The cost of honesty
Let me get this right. I find a wad of money in the street. I am a good, honest citizen and turn the money in to the authorities. If no one claims the loss in a certain period of time, do I get to claim it? No, the county gets it.
This doesn't sound like a reason to be honest to me.
Needs vs. Goal
Faced with its imminent Campaign Kick Off for 2013, the United Way of Door County's board grappled with a difficult decision - what should the target of this year's campaign be. Typically the board forecasts what it feels can be raised during the upcoming campaign and publishes that as its "goal." As the board also decided to recognize and celebrate the critical role played by its Community Investment Committee (CIC), it decided to take a different approach in this year's campaign.
Briefly stated, the role of the CIC is to review all of the nonprofit agency applications for funding in the coming calendar year, interview the agencies' representative(s), prioritize the perceived critically of needs for the community, and recommend to the board what level of funding it feels is appropriate based on United Way's four Impact Goals: Basic Needs; Health Care; Community; and Alcohol and other Drug Abuse (AODA) prevention and treatment.
I know from personal involvement how seriously the CIC's members take this responsibility. In accomplishing its work this year, the CIC interviewed 25 nonprofit agencies representing 37 separate programs. Virtually none of these agencies duplicate any of the others' functions.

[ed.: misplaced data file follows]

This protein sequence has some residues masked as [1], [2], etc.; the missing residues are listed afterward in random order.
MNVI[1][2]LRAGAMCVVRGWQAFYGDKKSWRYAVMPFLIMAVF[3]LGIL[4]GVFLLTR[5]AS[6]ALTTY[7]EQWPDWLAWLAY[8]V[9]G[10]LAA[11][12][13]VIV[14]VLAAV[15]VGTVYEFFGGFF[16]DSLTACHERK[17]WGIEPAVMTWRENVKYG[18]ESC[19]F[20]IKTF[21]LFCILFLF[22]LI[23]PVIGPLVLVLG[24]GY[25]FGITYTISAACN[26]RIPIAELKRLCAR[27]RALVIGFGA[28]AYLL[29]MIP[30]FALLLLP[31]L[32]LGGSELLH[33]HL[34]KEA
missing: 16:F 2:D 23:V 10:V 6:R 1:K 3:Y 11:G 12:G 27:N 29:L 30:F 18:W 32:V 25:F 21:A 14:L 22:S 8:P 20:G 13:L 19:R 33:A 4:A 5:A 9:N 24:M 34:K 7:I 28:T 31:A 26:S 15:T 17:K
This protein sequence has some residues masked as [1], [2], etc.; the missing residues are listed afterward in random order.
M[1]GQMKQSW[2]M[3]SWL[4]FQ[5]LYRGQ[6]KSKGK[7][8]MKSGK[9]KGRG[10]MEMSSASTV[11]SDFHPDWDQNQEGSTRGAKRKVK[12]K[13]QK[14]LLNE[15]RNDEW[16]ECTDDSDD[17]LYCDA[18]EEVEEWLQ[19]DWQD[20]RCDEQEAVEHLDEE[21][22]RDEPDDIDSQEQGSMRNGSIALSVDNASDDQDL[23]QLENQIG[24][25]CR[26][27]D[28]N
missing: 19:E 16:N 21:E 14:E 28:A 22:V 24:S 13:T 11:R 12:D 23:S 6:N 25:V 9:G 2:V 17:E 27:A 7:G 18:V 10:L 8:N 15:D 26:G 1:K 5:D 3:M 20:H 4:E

As far as we know, no other charitable organization in Door County has as much in-depth interface with as many helping agencies as does the United Way of Door County. Perhaps no other group has as clear a picture of what collectively the true needs are throughout our community - derived from direct contact with those who strive to meet these needs. So rather than guess as to what we feel we might be able to raise in this year's campaign, the board felt it was more important and more forthright to share with you the amount which represents what our community's needs are throughout our community. This amount is $530,000 based on all of the agencies' direct input.
Admittedly, while an impressive figure, it is a realistic figure. At the same time, we have confidence that our community can and will step up in this year's campaign to help meet this challenge so that "both sides of the Door" will be just as healthy and beautiful. Donors to United Way can feel proud that as these needs are being met in 2014, they will be partners in this commendable work.
President, board of directors
United Way of Door County
Enough with the bike lanes